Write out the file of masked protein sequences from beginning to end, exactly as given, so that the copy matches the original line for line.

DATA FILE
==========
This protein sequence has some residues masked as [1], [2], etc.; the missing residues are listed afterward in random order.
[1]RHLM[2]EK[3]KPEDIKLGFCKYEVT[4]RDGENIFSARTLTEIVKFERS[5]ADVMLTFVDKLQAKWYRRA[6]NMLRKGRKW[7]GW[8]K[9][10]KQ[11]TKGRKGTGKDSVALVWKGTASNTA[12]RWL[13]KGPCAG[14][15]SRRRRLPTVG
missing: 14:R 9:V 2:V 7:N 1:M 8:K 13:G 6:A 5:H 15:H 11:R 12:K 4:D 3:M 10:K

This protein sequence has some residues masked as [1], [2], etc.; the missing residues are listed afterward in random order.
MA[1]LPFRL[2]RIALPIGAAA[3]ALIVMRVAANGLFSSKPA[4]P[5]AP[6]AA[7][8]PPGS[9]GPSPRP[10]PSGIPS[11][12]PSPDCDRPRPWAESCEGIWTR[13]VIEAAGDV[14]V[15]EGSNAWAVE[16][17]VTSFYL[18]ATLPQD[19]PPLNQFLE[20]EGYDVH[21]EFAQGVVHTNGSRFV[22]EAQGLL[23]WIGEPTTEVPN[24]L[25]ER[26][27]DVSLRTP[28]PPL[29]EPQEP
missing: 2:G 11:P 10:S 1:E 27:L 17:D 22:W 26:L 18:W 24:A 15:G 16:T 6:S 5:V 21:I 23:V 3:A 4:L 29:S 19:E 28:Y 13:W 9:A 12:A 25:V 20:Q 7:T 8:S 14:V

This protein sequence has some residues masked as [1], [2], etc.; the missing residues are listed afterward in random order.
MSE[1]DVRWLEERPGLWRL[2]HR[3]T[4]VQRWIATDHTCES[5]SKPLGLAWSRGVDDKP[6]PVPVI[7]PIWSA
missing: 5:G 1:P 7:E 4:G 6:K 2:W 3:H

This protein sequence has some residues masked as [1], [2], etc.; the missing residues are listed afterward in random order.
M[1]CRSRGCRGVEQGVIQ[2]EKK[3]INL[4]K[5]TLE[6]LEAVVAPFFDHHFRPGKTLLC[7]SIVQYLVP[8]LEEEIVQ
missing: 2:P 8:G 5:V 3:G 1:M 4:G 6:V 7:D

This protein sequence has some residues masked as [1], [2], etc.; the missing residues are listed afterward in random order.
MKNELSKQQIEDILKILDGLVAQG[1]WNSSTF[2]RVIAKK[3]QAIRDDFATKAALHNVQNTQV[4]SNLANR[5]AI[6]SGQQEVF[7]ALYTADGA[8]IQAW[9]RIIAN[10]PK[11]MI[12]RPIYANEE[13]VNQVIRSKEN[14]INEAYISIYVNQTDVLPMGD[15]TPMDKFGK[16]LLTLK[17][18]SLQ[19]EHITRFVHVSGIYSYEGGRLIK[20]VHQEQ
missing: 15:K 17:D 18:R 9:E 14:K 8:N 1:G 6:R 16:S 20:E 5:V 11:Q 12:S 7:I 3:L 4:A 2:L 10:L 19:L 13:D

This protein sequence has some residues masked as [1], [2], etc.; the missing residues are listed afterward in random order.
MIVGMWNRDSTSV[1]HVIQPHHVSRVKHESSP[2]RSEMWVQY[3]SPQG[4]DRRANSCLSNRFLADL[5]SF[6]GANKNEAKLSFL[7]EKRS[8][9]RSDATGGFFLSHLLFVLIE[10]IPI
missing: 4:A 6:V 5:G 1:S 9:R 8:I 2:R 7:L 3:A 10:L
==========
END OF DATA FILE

This protein sequence has some residues masked as [1], [2], etc.; the missing residues are listed afterward in random order.
[1]RHLM[2]EK[3]KPEDIKLGFCKYEVT[4]RDGENIFSARTLTEIVKFERS[5]ADVMLTFVDKLQAKWYRRA[6]NMLRKGRKW[7]GW[8]K[9][10]KQ[11]TKGRKGTGKDSVALVWKGTASNTA[12]RWL[13]KGPCAG[14][15]SRRRRLPTVG
missing: 14:R 9:V 2:V 7:N 1:M 8:K 13:G 6:A 5:H 15:H 11:R 12:K 4:D 3:M 10:K

This protein sequence has some residues masked as [1], [2], etc.; the missing residues are listed afterward in random order.
MA[1]LPFRL[2]RIALPIGAAA[3]ALIVMRVAANGLFSSKPA[4]P[5]AP[6]AA[7][8]PPGS[9]GPSPRP[10]PSGIPS[11][12]PSPDCDRPRPWAESCEGIWTR[13]VIEAAGDV[14]V[15]EGSNAWAVE[16][17]VTSFYL[18]ATLPQD[19]PPLNQFLE[20]EGYDVH[21]EFAQGVVHTNGSRFV[22]EAQGLL[23]WIGEPTTEVPN[24]L[25]ER[26][27]DVSLRTP[28]PPL[29]EPQEP
missing: 2:G 11:P 10:S 1:E 27:L 17:D 22:W 26:L 18:W 24:A 15:G 16:T 6:S 5:V 21:I 23:V 3:A 4:L 29:S 19:E 28:Y 13:W 9:A 12:A 25:V 20:Q 7:T 8:S 14:V

This protein sequence has some residues masked as [1], [2], etc.; the missing residues are listed afterward in random order.
MSE[1]DVRWLEERPGLWRL[2]HR[3]T[4]VQRWIATDHTCES[5]SKPLGLAWSRGVDDKP[6]PVPVI[7]PIWSA
missing: 5:G 1:P 7:E 4:G 6:K 2:W 3:H

This protein sequence has some residues masked as [1], [2], etc.; the missing residues are listed afterward in random order.
M[1]CRSRGCRGVEQGVIQ[2]EKK[3]INL[4]K[5]TLE[6]LEAVVAPFFDHHFRPGKTLLC[7]SIVQYLVP[8]LEEEIVQ
missing: 2:P 8:G 5:V 3:G 1:M 4:G 6:V 7:D

This protein sequence has some residues masked as [1], [2], etc.; the missing residues are listed afterward in random order.
MKNELSKQQIEDILKILDGLVAQG[1]WNSSTF[2]RVIAKK[3]QAIRDDFATKAALHNVQNTQV[4]SNLANR[5]AI[6]SGQQEVF[7]ALYTADGA[8]IQAW[9]RIIAN[10]PK[11]MI[12]RPIYANEE[13]VNQVIRSKEN[14]INEAYISIYVNQTDVLPMGD[15]TPMDKFGK[16]LLTLK[17][18]SLQ[19]EHITRFVHVSGIYSYEGGRLIK[20]VHQEQ
missing: 15:K 17:D 18:R 9:E 14:K 8:N 1:G 6:R 16:S 20:E 5:V 11:Q 12:S 7:I 3:L 4:A 2:L 10:L 19:L 13:D

This protein sequence has some residues masked as [1], [2], etc.; the missing residues are listed afterward in random order.
MIVGMWNRDSTSV[1]HVIQPHHVSRVKHESSP[2]RSEMWVQY[3]SPQG[4]DRRANSCLSNRFLADL[5]SF[6]GANKNEAKLSFL[7]EKRS[8][9]RSDATGGFFLSHLLFVLIE[10]IPI
missing: 4:A 6:V 5:G 1:S 9:R 8:I 2:R 7:L 3:A 10:L